A warm welcome back to Cold Feet, while the Beeb finds the mother of sitcom hits

The turn of the millennium was a mere 16 years ago, yet it already feels like ancient history.

Friday, 9th September 2016, 3:20 pm
Updated Thursday, 15th September 2016, 4:32 pm
The cast of the returning ITV hit Cold Feet. From left, Robert Bathurst, James Nesbitt, Hermione Norris, Fay Ripley and John Thomson

At the turn of the last century, we were consumed by thoughts our computers would suddenly blow up, thanks to the millennium bug; Labour was a fully-functioning political party actually in power; smartphones didn’t exist and Instagram wasn’t a ‘thing’.

On television, multi-channel was still a minority pursuit, ‘binge’ came before drinking, not watching, and the nation was glued to Cold Feet, the tale of a group of 30-somethings in Manchester and their hopes and fears.

As it turns out, things may not have changed after all, as Cold Feet (ITV, Mondays, 9pm) has returned – as you may have noticed from all the advance publicity.

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TV reunions can be difficult things. Devotees have their own ideas of how the characters’ lives turned out, the actors may have aged badly, the script may just be rubbish.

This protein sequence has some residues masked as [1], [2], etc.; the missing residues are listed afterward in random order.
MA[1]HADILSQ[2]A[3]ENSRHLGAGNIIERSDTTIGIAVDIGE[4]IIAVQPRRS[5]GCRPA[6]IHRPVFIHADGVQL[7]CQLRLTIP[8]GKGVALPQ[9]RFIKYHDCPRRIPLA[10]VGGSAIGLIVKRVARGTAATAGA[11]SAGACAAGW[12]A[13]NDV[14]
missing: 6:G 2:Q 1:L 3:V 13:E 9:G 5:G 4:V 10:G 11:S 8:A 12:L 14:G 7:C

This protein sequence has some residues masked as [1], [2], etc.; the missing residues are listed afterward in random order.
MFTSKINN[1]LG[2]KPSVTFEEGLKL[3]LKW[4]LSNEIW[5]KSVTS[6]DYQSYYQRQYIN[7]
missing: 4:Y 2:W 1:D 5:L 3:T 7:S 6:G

Thankfully, Cold Feet neatly side-stepped many of these issues. As in the original series, there were little flashbacks and fantasy sequences muddling the timelines, the characters had moved on, but not so far removed from their old selves and the cast were clearly having a wonderful old time.

Yes, Adam (James Nesbitt) can still be insufferably smug, but a neat gag about his amazing expanding hairline helped puncture that.

The story saw Adam flying back from a high-powered job in Singapore to persuade teenage son Matthew (played by the clearly well over 20 Cel Spellman) to attend his wedding to 30-year-old fiancee Angela.

Cue much wailing and gnashing of teeth from friends David, Karen, Jenny and Pete and a neat plot trick to get everyone, seemingly permanently, back in Manchester.

It’s not demanding, it’s not breaking new ground, but it’s wittily written, well acted and quality seeps from every pore. I was expecting disaster, but found a hit.

I would have enjoyed it even more, had I not been gagging at every ad break thanks to sponsor Sainsbury’s ‘little twists’. I mean, what poor deluded individual thinks halloumi belongs in a fry-up, or peaches perfectly partner a pizza?

While ITV has exhumed and old favourite, the BBC has actually found a new classic. Motherland (BBC2, Tuesday, 10pm) was one their sitcom season pilots and was hilarious, filthy and painfully truthful. Catch it on iPlayer and bombard the BBC with requests to turn it into a series.